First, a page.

I'm so excited to add dozens of new products to our lineup this year and to share beautiful flowers with you throughout the season! Bouquet shares through our Community Supported Floriculture (CSF) program are available now for purchase - please refer to our website for details. Grace your home or desk this summer with fresh, local blooms, or surprise a friend or loved one with a gifted share for any occasion.


Winterized bulb beds.

January is a natural time for reflection and planning with a crisp, oversized monthly desk calendar (which may just be one of my favorite purchases of the year). This farm (and this farmer) run on lists, and this month's jobs include general cleaning, financials, client meetings, and finalizing seed orders.

Ordering seeds comes second to planning out the fields, which is a dramatically more involved task than circling your way through stacks of glossy catalogues on the couch. We are strict about crop rotation for plant and soil health and employ a minimum three-year plan, which means that well over two hundred varieties need to be shuffled around without being planted in the same general location more than once every three years. It's the jigsaw puzzle of the farming sphere. I love puzzles. 


Of all the cuts we grow, none are more beloved than the dahlias. We've already added seventeen more varieties to our 2019 line up! Despite being a bit of a finicky cut, they're easy to grow in your garden or even in a large pot. Be warned that they're a little like succulents - you can't have just one.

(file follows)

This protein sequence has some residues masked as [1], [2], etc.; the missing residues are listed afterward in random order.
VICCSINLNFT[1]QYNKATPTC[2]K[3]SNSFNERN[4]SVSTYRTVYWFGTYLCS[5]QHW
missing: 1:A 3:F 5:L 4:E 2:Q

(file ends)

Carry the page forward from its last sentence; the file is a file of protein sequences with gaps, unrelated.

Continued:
Over the winter, all of our dahlias are stored in the root cellar where they're safe from freezing temperatures. Approximately half of our current inventory is pictured above, waiting to be divided. The tubers are dormant, and division can take place anytime between fall and spring. Here at Omniflora, that's on our February to-do list so that by the time we start the greenhouse in mid-March, we can focus on seeding. 


Close-up of a dahlia eye

To back up a bit, each dahlia tuber produces a cluster of new tubers throughout the course of a growing season. Each cluster can then be split back into individual tubers to maximize the number of plants for the following season. It's not wrong if you don't divide them every year and instead re-plant the whole thing: it's just not practical for commercial growing.

Dahlia division isn't difficult - it only takes practice. The most important part is identifying the 'eye' of the tuber. When they're dormant, these eyes can be a little harder to find. I'm using a green wire to point to a dahlia tuber eye in the photo above. It's approximately the width of the wire, and it looks like a small round bump. They're much easier to see in the spring when they start to color and sprout. In order to be viable, each healthy tuber should be firm, have an intact neck (the skinny part in the middle of the tuber - these often break during lifting, storage, and dividing), and must have at least one visible eye as this is what grows into the plant. 


The recent polar vortex fracture is an ominous sign for what remains of winter, and more soberingly that it has only just begun. Hey - we could say the same about our 2019 season. It's just the beginning. The anticipation can be worrying or enjoyable (browsing seed catalogues on the couch is a real job), but either way it's a fresh start to the cycle... and a new desk calendar. 

Thank you so much for your support of Omniflora. 
I wish you a year of joy and discovery, filled with flowers. 


Omniflora Farm